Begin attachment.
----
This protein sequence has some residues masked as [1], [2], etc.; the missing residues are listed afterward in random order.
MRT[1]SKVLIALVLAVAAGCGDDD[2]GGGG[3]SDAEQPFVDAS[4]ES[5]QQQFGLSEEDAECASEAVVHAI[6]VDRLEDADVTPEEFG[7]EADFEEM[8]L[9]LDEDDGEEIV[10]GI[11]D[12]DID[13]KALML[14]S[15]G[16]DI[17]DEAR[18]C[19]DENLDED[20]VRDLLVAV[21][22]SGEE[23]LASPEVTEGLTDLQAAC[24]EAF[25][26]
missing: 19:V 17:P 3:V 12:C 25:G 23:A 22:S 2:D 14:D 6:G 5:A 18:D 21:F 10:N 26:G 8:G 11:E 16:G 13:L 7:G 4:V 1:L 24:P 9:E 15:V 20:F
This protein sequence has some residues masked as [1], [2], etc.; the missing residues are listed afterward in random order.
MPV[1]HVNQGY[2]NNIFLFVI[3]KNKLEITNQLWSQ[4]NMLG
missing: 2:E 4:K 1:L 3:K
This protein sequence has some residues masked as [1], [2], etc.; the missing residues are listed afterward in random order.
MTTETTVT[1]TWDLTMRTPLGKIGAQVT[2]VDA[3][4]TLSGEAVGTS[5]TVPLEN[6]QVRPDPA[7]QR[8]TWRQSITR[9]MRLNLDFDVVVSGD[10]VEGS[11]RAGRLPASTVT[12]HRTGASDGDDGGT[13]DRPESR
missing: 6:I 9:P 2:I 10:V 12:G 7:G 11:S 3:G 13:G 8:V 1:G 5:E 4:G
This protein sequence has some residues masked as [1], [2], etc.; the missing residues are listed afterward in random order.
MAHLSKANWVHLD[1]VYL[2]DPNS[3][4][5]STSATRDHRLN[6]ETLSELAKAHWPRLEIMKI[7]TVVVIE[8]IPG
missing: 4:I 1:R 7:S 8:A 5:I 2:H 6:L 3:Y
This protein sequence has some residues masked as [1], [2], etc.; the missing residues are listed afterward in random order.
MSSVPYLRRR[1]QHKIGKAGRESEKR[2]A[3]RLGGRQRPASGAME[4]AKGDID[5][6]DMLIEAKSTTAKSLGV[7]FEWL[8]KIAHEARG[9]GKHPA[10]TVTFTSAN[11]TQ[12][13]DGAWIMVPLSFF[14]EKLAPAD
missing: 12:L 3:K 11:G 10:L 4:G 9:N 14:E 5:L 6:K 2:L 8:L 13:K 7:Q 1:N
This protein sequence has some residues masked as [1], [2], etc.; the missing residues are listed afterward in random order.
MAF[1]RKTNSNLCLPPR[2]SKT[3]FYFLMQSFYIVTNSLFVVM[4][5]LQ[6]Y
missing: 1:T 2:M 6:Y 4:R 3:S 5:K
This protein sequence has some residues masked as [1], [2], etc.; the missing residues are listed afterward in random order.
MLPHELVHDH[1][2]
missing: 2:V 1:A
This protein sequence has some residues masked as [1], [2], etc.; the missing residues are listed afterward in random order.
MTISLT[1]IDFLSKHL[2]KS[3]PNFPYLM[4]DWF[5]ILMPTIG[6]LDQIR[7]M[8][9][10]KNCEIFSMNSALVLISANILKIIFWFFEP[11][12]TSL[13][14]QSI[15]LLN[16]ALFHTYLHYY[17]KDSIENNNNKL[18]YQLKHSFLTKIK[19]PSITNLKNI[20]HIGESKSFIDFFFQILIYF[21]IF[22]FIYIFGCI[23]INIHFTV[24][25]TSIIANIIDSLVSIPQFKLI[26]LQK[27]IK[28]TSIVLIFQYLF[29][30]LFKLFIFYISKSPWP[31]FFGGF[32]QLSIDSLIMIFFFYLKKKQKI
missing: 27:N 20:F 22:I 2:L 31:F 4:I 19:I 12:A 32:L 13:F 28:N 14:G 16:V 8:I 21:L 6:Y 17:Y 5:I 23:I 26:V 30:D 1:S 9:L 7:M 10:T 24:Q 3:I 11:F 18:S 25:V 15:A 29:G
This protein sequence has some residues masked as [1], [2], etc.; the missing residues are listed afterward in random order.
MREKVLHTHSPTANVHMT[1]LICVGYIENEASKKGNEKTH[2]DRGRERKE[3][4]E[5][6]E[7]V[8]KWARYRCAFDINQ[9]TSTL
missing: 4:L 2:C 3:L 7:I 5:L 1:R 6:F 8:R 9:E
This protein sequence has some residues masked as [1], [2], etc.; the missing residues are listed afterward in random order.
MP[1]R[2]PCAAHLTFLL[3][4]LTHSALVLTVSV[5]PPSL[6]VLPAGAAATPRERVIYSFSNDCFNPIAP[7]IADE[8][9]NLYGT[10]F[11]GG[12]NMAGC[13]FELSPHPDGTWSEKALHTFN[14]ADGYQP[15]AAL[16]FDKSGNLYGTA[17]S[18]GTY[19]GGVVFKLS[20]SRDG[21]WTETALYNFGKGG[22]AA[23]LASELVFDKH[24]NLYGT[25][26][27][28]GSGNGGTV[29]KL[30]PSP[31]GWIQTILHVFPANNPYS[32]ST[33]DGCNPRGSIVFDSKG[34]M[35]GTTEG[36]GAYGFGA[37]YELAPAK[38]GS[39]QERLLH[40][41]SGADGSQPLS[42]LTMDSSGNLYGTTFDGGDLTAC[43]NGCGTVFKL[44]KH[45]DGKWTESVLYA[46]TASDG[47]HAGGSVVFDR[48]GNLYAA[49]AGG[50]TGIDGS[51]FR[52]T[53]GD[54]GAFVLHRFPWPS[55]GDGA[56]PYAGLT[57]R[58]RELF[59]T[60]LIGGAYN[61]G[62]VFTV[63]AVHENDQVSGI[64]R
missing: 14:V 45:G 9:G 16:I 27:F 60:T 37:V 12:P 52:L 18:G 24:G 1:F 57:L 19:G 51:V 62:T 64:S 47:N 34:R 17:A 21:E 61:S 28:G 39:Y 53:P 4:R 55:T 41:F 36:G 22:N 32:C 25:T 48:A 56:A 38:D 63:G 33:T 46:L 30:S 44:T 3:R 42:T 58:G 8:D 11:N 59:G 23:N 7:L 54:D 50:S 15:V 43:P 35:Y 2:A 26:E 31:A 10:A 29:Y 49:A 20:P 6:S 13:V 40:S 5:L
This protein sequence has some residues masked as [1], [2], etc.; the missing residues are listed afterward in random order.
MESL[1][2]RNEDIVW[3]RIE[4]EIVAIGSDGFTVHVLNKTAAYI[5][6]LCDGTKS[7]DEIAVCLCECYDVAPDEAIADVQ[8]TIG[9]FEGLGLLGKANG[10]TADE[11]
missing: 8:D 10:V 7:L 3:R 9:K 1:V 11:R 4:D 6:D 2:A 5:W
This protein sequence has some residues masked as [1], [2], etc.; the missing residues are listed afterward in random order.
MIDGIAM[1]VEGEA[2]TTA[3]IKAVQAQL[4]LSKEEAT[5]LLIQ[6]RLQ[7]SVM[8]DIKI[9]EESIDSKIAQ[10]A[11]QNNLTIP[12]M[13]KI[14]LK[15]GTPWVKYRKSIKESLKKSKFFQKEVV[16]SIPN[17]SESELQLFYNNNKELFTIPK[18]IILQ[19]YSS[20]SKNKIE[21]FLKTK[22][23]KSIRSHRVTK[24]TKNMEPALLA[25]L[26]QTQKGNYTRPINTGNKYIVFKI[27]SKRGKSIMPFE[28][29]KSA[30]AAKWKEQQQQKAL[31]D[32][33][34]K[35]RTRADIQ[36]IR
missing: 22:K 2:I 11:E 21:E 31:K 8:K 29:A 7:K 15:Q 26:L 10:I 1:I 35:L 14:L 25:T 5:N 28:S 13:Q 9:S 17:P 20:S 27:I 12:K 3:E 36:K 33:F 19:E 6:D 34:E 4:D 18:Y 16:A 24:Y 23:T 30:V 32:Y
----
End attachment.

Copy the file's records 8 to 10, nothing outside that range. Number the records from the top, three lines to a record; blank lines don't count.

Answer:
This protein sequence has some residues masked as [1], [2], etc.; the missing residues are listed afterward in random order.
MTISLT[1]IDFLSKHL[2]KS[3]PNFPYLM[4]DWF[5]ILMPTIG[6]LDQIR[7]M[8][9][10]KNCEIFSMNSALVLISANILKIIFWFFEP[11][12]TSL[13][14]QSI[15]LLN[16]ALFHTYLHYY[17]KDSIENNNNKL[18]YQLKHSFLTKIK[19]PSITNLKNI[20]HIGESKSFIDFFFQILIYF[21]IF[22]FIYIFGCI[23]INIHFTV[24][25]TSIIANIIDSLVSIPQFKLI[26]LQK[27]IK[28]TSIVLIFQYLF[29][30]LFKLFIFYISKSPWP[31]FFGGF[32]QLSIDSLIMIFFFYLKKKQKI
missing: 27:N 20:F 22:I 2:L 31:F 4:I 19:I 12:A 32:L 13:F 28:N 14:G 16:V 8:I 21:L 6:Y 17:Y 5:I 23:I 26:V 30:D 1:S 9:L 7:M 10:T 24:Q 3:I 11:F 18:S 25:V 15:A 29:G
This protein sequence has some residues masked as [1], [2], etc.; the missing residues are listed afterward in random order.
MREKVLHTHSPTANVHMT[1]LICVGYIENEASKKGNEKTH[2]DRGRERKE[3][4]E[5][6]E[7]V[8]KWARYRCAFDINQ[9]TSTL
missing: 4:L 2:C 3:L 7:I 5:L 1:R 6:F 8:R 9:E
This protein sequence has some residues masked as [1], [2], etc.; the missing residues are listed afterward in random order.
MP[1]R[2]PCAAHLTFLL[3][4]LTHSALVLTVSV[5]PPSL[6]VLPAGAAATPRERVIYSFSNDCFNPIAP[7]IADE[8][9]NLYGT[10]F[11]GG[12]NMAGC[13]FELSPHPDGTWSEKALHTFN[14]ADGYQP[15]AAL[16]FDKSGNLYGTA[17]S[18]GTY[19]GGVVFKLS[20]SRDG[21]WTETALYNFGKGG[22]AA[23]LASELVFDKH[24]NLYGT[25][26][27][28]GSGNGGTV[29]KL[30]PSP[31]GWIQTILHVFPANNPYS[32]ST[33]DGCNPRGSIVFDSKG[34]M[35]GTTEG[36]GAYGFGA[37]YELAPAK[38]GS[39]QERLLH[40][41]SGADGSQPLS[42]LTMDSSGNLYGTTFDGGDLTAC[43]NGCGTVFKL[44]KH[45]DGKWTESVLYA[46]TASDG[47]HAGGSVVFDR[48]GNLYAA[49]AGG[50]TGIDGS[51]FR[52]T[53]GD[54]GAFVLHRFPWPS[55]GDGA[56]PYAGLT[57]R[58]RELF[59]T[60]LIGGAYN[61]G[62]VFTV[63]AVHENDQVSGI[64]R
missing: 14:V 45:G 9:G 16:I 27:F 60:T 37:V 12:P 52:L 18:G 24:G 1:F 57:L 19:G 51:V 62:T 64:S 47:N 34:R 17:A 21:E 61:S 28:G 39:Y 53:P 4:R 55:T 41:F 36:G 22:N 32:C 25:T 48:A 56:A 38:D 63:G 33:T 46:L 30:S 44:T 3:R 42:T 58:G 8:D 11:N 59:G 23:N 7:L 54:D 50:S 15:V 43:P 35:Y 2:A 26:E 31:A 10:A 29:Y 49:A 20:P 6:S 13:V 40:S 5:L